Skiing in Korea

Skiing in Korea

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Skiing in Korea

Snowboarding and skiing in Korea hit centre stage during the Pyeongchang Winter Olympics in 2018. The Korea ski resorts also seem to have piqued the interest of some skiers and snowboarders who’ve been to Japan and are looking for the next unique snow destination. If you’re seeking a cultural experience then you’ll find it in spades, and like Japan, you’ll find plenty of the seemingly weird and wacky. However if you’re thinking that snowboarding and skiing in Korea will be akin to skiing in Japan then think again.

Most ski resorts in Korea are geared towards the domestic market and are not ideal for an international powder hound in search of a deep and secret stash. Unless you’re a beginner, snowboarding and skiing in Korea is mediocre at best. Perhaps that’s why the Korean company Lotte bought the Arai Ski Resort in Japan so that the South Koreans had somewhere decent to ski!

If you go to South Korea with your expectations in check and skiing and snowboarding is not your first priority, but rather the experience of other elements such as the culture and the food and all the kimchi you could eat, then Korea has some appeal.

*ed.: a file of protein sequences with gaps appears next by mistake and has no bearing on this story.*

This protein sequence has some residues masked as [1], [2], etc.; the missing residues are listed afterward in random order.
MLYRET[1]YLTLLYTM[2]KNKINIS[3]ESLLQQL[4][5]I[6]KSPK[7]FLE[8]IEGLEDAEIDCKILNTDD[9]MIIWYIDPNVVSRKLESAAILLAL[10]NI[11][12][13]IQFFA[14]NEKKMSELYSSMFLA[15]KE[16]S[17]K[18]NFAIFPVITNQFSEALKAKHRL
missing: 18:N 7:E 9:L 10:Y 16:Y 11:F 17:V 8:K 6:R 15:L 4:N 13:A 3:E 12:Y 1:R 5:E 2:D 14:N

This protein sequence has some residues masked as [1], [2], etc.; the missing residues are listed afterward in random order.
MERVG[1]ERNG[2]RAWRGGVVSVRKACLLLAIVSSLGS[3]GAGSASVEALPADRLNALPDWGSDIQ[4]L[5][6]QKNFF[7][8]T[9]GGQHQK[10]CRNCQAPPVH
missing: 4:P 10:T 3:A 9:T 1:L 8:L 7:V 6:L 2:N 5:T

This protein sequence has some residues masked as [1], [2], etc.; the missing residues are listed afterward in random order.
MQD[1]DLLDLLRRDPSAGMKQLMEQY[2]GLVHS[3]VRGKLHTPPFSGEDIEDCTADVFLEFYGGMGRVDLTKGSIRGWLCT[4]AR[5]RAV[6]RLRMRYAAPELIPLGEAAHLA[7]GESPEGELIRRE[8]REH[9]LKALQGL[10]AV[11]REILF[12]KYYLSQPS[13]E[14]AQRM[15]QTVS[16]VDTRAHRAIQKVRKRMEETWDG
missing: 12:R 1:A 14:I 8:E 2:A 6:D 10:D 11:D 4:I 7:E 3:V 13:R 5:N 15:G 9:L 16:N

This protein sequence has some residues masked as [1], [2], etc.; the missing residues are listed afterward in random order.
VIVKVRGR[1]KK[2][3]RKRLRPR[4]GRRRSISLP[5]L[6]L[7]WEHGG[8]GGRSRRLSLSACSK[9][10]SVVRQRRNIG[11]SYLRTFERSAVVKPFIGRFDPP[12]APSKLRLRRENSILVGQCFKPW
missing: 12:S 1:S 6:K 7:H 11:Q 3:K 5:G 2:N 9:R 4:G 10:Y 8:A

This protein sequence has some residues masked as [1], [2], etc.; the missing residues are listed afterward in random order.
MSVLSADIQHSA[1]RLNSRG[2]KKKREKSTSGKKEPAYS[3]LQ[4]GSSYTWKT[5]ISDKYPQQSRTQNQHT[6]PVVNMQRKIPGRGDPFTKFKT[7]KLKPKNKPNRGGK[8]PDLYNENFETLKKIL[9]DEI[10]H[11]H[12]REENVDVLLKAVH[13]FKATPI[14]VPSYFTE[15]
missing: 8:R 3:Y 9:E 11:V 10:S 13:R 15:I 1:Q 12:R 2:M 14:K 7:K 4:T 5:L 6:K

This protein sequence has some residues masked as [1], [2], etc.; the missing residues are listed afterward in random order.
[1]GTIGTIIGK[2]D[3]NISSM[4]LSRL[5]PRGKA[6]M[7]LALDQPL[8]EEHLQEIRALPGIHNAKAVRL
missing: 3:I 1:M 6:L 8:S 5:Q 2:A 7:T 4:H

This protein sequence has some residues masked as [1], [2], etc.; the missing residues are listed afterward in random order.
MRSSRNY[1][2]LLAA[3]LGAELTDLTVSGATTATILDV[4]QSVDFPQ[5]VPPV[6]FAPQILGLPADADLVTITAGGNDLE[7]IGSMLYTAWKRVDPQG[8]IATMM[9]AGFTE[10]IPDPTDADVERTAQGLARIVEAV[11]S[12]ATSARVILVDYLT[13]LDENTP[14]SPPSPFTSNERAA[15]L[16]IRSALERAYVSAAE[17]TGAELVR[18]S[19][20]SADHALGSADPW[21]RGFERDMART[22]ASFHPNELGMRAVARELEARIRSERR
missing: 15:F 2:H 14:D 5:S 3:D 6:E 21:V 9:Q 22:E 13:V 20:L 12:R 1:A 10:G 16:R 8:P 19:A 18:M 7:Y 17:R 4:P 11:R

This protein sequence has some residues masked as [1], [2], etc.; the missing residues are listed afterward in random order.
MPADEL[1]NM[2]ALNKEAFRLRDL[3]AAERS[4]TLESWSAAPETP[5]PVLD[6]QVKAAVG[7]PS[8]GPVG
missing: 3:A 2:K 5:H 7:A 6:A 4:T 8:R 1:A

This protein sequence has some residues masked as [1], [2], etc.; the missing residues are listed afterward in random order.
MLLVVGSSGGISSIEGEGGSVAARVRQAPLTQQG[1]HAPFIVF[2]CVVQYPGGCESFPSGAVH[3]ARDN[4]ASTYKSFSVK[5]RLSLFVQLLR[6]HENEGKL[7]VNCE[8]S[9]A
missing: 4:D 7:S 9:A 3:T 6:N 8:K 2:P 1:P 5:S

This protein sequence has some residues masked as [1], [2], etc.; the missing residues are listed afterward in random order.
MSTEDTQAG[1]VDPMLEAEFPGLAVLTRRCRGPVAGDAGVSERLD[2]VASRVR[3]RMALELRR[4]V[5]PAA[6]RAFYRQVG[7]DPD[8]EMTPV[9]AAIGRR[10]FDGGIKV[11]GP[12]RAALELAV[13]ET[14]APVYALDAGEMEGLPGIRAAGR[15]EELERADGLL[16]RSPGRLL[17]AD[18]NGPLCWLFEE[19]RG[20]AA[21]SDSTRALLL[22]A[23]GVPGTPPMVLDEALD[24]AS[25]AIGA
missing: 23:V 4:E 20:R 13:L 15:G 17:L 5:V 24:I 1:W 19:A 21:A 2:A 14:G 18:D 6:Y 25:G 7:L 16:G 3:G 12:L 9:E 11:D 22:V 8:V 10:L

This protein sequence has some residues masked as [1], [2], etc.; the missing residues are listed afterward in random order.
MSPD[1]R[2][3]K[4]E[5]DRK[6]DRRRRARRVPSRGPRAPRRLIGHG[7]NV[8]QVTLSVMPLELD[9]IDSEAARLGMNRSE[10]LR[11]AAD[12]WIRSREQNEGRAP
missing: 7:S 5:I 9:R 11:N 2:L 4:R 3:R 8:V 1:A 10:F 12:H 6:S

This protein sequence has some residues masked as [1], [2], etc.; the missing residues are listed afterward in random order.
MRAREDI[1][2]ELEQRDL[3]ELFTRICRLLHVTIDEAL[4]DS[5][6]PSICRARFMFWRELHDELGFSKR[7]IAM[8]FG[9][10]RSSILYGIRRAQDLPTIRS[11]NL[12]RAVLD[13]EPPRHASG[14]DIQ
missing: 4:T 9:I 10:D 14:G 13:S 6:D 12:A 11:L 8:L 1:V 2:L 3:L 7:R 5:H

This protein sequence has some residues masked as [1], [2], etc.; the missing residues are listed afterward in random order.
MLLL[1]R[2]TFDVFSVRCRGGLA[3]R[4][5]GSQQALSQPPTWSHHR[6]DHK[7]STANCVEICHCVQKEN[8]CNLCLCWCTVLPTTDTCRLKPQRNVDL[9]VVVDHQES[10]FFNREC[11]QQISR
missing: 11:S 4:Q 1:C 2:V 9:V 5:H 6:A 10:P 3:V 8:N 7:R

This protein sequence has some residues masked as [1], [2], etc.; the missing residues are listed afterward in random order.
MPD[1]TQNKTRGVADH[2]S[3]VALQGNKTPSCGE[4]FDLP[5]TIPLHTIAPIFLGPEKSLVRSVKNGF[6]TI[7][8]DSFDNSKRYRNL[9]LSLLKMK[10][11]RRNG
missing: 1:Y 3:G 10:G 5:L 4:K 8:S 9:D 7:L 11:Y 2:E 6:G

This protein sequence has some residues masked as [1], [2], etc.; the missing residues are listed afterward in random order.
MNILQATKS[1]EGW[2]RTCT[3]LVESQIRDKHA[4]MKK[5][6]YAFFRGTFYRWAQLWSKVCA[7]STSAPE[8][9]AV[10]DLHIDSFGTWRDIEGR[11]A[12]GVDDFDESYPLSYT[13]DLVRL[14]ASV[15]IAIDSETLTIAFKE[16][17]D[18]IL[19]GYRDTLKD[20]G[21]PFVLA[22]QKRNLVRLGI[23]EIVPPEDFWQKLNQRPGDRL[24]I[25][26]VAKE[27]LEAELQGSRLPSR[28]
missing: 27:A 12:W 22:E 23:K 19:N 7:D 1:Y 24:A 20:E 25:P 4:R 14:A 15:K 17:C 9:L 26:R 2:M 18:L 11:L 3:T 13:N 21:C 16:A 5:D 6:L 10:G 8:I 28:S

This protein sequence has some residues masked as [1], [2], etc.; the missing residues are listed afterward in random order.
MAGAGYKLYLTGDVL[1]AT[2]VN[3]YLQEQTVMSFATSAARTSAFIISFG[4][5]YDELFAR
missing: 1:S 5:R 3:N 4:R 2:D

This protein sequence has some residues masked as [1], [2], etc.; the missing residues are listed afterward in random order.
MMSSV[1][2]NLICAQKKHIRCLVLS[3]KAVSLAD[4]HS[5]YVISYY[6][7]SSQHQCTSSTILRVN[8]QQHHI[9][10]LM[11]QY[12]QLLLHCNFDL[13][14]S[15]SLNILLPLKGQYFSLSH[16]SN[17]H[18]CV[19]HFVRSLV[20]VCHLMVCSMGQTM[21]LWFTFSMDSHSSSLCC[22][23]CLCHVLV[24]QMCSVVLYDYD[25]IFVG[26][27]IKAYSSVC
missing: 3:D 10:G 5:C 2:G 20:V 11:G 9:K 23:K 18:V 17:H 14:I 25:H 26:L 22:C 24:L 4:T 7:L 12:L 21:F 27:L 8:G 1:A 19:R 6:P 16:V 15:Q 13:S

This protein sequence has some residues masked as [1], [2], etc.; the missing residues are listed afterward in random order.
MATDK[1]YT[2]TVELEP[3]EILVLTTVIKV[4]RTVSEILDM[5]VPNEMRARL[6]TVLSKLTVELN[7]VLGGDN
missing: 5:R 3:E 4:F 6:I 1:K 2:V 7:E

Characteristics of the Korean Ski Resorts

There are 18 or so ski resorts in South Korea depending on what you count as a “ski resort”. There are a dozen main ski resorts, and only a few worth visiting if you’re not a beginner. Here are some of the common characteristics of the Korea ski resorts.

Firstly, the terrain is usually small in size, with a limited number of slopes. The “mountains” are mostly very gentle and geared towards beginners and beginner-intermediates. At the major ski resorts, you can book a lesson in English.